Saturday, September 8, 2007
Keith's first week of classes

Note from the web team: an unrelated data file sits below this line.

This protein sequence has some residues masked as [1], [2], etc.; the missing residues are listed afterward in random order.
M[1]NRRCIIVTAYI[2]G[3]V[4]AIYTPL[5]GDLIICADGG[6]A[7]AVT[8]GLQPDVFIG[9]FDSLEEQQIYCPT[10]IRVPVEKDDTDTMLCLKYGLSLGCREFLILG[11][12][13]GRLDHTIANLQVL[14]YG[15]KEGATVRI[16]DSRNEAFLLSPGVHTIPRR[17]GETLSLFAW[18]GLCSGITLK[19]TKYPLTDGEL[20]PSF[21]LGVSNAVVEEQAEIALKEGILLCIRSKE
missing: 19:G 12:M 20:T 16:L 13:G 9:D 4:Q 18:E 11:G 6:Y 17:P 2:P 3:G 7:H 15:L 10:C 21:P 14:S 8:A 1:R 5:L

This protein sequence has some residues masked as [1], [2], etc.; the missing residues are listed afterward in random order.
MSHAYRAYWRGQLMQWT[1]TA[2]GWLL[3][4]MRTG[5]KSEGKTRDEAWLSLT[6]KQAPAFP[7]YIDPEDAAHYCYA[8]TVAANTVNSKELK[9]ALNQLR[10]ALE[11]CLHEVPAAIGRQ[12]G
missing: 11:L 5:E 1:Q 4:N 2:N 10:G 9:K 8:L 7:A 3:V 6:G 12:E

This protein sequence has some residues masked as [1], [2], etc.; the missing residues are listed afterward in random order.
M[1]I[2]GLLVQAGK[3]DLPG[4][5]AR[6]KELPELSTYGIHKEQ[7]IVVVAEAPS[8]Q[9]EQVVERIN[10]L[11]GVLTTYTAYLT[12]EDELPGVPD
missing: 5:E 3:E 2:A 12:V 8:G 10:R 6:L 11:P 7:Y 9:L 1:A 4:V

The first week of classes (at MIT; Harvard starts two weeks later) had all the nervous excitement you may remember from being a freshman, except moderated (thankfully) by a little maturity. I was happily uncaring about all the social aspects that fight for your attention as an adolescent. And I really didn’t care much if anyone wondered what this old guy was doing in their classes. I could just sit back and purely enjoy learning. It’s like having a full-time job of going to City Arts and Lectures events. Already, the biology and neuroscience classes are filling gaps in my knowledge, even though they’re undergraduate and introductory. Part of me feels they could move a bit faster, that I’m more advanced than the undergraduates, and hey, I don’t have to worry about mastering all the equations and vocabulary. But I’ve met some resistance from the graduate neuroscience program at MIT; the course director (Earl Miller) doesn’t want any outsiders, since it’s meant for incoming doctoral students. I guess it’s their big bonding moment. Anyway, he was quite dismissive and that annoyed me. I am participating in a graduate course at Harvard Medical School. It’s an intro to neurobiology, where half the class is second-year med students and half is incoming PhD candidates through a different neuro program. Those lectures were great – very meaty, but I was able to follow. But the class meets for three hours, three times a week, and it overlaps with the Biology class that I think is really fundamental (since the only biology I got was as a 10th grader). So, I’m attempting to go to the first 40 minutes of the med school class, which is held on a different campus, across the river in Boston, and then hop a train-bus combo to get to MIT in time for the biology lectures.